Last year in July, I started on the karaoke available here on My Space. I did the ten free songs. One I re-did. I’ve gotten some nice compliments and some more critical too. But as I wrote on July 11, 08, this is for fun not to try to impress anyone. I’ll probably pay for a year when I can afford to and try some more. And singing can be fun. The computer I now have actually plays the recordings so I can listen to other great singers and even some not so great. But like I said then if you’ve got the guts to try, that says a lot. I hate auditions. Let me explain. Once I did an audition for a college group. I passed the first one and then for the second one I changed songs. A mistake I’m sure. I didn’t really like the rules of the group. And even though the group represented the university, students were the judges. They were kind but the audience, mostly the girls would have stoned me I’m sure had rocks been available. I didn’t get in but lost no tears over it. Still I dislike auditions as generally the director of, say a play, picks who he or she wants or thinks will fit the part. I know this having been a director myself.. At another college audition, a non-singer got a singing part because the director had promised him a part. The funny thing about that was that at the performance time many of the fine singers had the flu and sounded worse than the non-singer did. But the play’s several showings went well anyway inspite of some less than perfect warbling. Fast forward to 2009, I was very impressed with Susan Boyle and Paul Potts on Britains’s Got Talent. They both proved what I’ve always said: “Many of the best singers, male and female, and actors and actresses will never get the chance to be known by the world.” Its great that they got their chance. Also on that series, a trio of young girls (Soul something or other) started but were stopped by the judges who exclaimed that they were very bad. And they did this in a less than kind fashion. The one girl admitted that they were perhaps bad but that their rude handling by the judges was not right. I agree. I think that it would take a lot of courage to go onto a TV broadcast and before an audience of 4000. This should have at least brought an acknowledgement of their bravery if nothing else. The girl had another good point, Wouldn’t it be great if the judges there or in any such thing, performed something to show that they had a right to judge? I’ve been to karaoke nights where when things are slow or not very good, the DJ will do a song or two to demonstrate how it can be done. They are always very good but of course they do have an advantage having heard the arrangement and practiced before showing up that night, where the audience members have no clue what is even available before that evening. A member of the Master Singers, a male chorus I belong to, and his wife stopped me at the Boy Scout Expo this morning to ask why I was missing practices. I’ve been busy with Lincoln Shows and my own storytelling-singing shows. Sunday we are to sing in a Church service. Not having practiced, I’ll not go. I have been invited to join the Southern Utah Heritage Choir by two of its members. That’s twice in a week. They go to Singapore in October to sing. It would be fun. But what with dues, travel costs and lost wages,etc.(I can sing in the church choir for free).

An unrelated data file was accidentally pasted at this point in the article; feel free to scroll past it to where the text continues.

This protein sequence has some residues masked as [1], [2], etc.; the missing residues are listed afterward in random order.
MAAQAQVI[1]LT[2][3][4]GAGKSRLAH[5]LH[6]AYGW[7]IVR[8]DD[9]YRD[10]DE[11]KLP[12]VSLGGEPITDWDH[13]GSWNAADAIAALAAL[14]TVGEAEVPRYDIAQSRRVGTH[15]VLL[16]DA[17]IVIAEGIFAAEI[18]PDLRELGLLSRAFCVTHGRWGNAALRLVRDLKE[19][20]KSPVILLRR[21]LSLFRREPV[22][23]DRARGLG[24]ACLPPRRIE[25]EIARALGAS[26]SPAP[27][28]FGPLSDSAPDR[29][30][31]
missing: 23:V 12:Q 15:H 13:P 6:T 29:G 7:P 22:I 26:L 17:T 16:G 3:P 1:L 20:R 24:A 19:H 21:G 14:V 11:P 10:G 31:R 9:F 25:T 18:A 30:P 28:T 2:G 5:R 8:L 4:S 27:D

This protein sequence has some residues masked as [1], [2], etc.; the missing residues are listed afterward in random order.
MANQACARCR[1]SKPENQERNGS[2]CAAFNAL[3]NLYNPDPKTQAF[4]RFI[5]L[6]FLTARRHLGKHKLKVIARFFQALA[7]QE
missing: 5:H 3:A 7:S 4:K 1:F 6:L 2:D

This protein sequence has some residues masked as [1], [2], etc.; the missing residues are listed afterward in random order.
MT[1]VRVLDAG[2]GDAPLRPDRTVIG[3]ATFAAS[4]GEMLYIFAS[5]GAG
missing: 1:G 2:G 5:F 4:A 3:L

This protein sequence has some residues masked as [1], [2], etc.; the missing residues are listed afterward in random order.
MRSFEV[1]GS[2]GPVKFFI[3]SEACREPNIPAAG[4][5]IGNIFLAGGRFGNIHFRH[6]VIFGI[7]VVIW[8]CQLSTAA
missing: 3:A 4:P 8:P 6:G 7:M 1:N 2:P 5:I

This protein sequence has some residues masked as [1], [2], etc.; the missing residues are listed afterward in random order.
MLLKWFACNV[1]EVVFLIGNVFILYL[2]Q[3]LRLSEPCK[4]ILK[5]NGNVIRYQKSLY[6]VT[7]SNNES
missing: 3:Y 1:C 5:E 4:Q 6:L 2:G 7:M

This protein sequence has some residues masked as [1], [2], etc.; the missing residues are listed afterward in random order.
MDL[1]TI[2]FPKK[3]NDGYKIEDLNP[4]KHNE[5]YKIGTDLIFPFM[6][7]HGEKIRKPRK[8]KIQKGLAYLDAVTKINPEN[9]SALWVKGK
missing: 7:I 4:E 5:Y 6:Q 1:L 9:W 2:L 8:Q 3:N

Some times people praise those who are in the public eye. There are very good if not better vocalists, mostly unknown to the world, out there. Do you know any? Is there a friend or acquaintance whose singing you like?